Yank My Chain/Push My Button

I’m a little belated in posting this piece, it was completed back in October, and I wasn’t going to post it at all actually.  But I’ve been thinking a lot about this piece lately, and it has sort of taken on a second life in my mind.  I plan on reworking several aspects of it in order to do another performance in the up coming months.  So be on the look out for that!  The banner on my page will now also make sense…

Yank My Chain/Push My Button

This work was, in fact, the first thing I completed after coming back to school, and honestly, I think it might have been the most successful thing I made all year.  (Shhh…don’t tell my faculty!)  This piece was a first for me in a number of other ways too.

Yank My Chain/Push My Button marks the beginning of my attempts to focus on my own anxieties and fight with control.  Prior to this work, I mainly focused on topics of identity and how we constructed it.  I think in some ways my work still touches on those ideas, but in a much more specific manner, exploring the ways in which anxiety and control can define the individual.  Additionally, looking back at this piece, I see the beginnings of the related ideas of failure and futility showing.  Though I didn’t realized it, I was doomed to failure from the beginning, thus rendering all my attempts at control futile.

The first vision I had of this piece was in reaction to frustrations over my inability to control or predict my own body’s physical behaviors.  Somewhere along the line, an image of an uncontrollable water source creeped into my mind.  That initial imagery evolved into the idea for a fountain over which I did not have control.  The idea for the frames on the wall grew out of a concern for how I would not only utilize, but fill the space I was to be using.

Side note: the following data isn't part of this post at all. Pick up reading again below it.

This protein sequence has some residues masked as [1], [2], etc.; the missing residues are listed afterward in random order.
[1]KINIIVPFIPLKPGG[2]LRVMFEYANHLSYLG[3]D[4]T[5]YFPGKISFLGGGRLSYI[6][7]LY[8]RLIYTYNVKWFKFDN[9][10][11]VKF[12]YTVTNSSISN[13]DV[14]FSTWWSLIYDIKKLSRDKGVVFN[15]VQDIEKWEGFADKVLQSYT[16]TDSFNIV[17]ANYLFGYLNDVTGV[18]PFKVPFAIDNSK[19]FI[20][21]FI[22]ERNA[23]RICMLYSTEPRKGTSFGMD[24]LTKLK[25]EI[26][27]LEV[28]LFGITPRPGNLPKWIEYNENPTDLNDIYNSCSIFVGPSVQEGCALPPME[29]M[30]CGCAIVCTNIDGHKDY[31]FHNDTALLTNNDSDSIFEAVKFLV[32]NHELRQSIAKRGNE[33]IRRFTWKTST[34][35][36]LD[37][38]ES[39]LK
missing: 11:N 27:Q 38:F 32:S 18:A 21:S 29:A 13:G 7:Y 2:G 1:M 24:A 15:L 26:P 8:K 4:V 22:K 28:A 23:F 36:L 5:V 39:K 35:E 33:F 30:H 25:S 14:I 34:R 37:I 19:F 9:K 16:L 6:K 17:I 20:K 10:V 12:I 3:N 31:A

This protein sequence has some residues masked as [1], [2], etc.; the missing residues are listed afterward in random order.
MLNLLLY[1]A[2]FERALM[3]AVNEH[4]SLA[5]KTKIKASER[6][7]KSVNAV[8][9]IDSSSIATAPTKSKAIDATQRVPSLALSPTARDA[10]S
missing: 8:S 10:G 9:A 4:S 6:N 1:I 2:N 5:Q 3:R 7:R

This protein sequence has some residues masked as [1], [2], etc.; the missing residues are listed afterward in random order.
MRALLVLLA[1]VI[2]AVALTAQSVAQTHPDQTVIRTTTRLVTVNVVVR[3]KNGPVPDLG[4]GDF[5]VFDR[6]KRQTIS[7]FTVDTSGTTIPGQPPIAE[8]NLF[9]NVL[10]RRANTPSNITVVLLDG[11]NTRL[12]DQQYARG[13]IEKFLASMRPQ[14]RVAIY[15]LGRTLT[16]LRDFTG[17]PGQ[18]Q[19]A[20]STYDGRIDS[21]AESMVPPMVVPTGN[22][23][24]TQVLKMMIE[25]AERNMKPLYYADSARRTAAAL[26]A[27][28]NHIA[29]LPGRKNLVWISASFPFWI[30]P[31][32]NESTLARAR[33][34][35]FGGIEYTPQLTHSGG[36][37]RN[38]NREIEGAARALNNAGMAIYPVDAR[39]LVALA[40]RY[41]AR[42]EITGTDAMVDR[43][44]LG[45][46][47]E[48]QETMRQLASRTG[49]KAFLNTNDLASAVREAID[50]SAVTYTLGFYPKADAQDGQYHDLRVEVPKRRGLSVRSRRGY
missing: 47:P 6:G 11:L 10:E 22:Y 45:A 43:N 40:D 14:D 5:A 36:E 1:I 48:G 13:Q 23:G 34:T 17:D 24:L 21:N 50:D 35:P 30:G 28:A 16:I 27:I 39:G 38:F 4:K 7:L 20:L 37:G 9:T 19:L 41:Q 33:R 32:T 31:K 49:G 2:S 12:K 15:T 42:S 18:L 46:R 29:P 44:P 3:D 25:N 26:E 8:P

Another first for me here, was that I was suddenly the performer.  I had done a few performance pieces in the past, but I was always the puppet master, so to speak.  I created and dictated, others did the actual work of performing.  In this instance however, since the work was very much about me and my reactions to a situation over which I ultimately did not have control, the performer had to be me.  This is something I was not comfortable with, and still am not entirely so.  I struggle with this, as I know my work is progressing in the direction of performance art.

A final first for me in Yank My Chain/Push My Button, is that this is the first  installation that was not based on photography or video.  Yes, there were photographs on the wall, but they were not the focus, and essentially anything could have been in those frames.  The images on the wall were simply another thing for me to attempt to exert control over.

When all was said and done, this piece was more successful than I could have ever planned or hoped.  I ran out of material with which to dry up the water, and could never quite keep up with the pushing of the button.  Additionally, the system I had rigged to allow the audience to tip the frames was not as sturdy as I assumed, and it backfired on me.  After a few too many unnecessarily hard yanks, frames started coming off their hangers, or crashing to the ground, resulting in seriously damaged frames.  This had never been part of the plan, and I was actually a little upset about it, since the frames were not just cheap things bought at the craft store.  However, this really helped the piece in the end.
Starting Out…

The Aftermath

The before and after shots are my own, the action shots were taken by Terri Lindbloom, and the video was taken by Naghmeh Farzaneh.